With the assistance of the GD library, you can use PHP to create applications that use dynamic images to display stock quotes, reveal poll results, monitor system performance, and even create games. However it’s not like using Photoshop or GIMP; you can’t draw a line by moving your mouse. Instead, you need to precisely specify a shape’s type, size, and position.
GD has an existing API, and PHP tries to follows its syntax and function-naming conventions. So, if you’re familiar with GD from other languages, such as C or Perl, you can easily use GD with PHP. If GD is new to you, it may take a few minutes to figure it out, but soon you’ll be drawing like Picasso.
The feature set of GD varies greatly depending on which version GD you’re running and which features were enabled during configuration. Versions of GD up to 1.6 supported reading and writing GIFs, but this code was removed due to patent problems. Instead, newer versions of GD support JPEGs, PNGs, and WBMPs. Because PNGs are generally smaller than GIFs, allow you to use many more colors, have built-in gamma correction, and are supported by all major web browsers, the lack of GIF support is classified as a feature, not a bug. For more on PNG, go to http://www.libpng.org/pub/png/ or read Chapter 21, “PNG Format,” of Web Design in a Nutshell written by Jennifer Niederst (O’Reilly).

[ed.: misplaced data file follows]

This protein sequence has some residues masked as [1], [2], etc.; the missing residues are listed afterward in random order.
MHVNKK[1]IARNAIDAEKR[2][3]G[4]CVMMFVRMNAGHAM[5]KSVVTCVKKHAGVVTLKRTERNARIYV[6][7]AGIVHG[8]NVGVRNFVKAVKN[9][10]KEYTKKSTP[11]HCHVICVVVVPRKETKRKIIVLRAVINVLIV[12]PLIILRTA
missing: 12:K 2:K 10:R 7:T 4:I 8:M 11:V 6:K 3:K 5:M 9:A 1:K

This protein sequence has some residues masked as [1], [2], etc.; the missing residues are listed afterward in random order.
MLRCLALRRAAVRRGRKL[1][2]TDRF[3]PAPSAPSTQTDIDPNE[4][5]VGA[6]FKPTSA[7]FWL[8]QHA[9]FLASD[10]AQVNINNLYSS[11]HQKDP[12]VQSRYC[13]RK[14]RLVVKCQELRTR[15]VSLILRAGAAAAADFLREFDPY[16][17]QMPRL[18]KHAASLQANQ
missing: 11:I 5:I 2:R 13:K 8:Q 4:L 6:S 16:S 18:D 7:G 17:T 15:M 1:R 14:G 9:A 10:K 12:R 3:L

Besides supporting multiple file formats, GD lets you draw pixels, lines, rectangles, polygons, arcs, ellipses, ...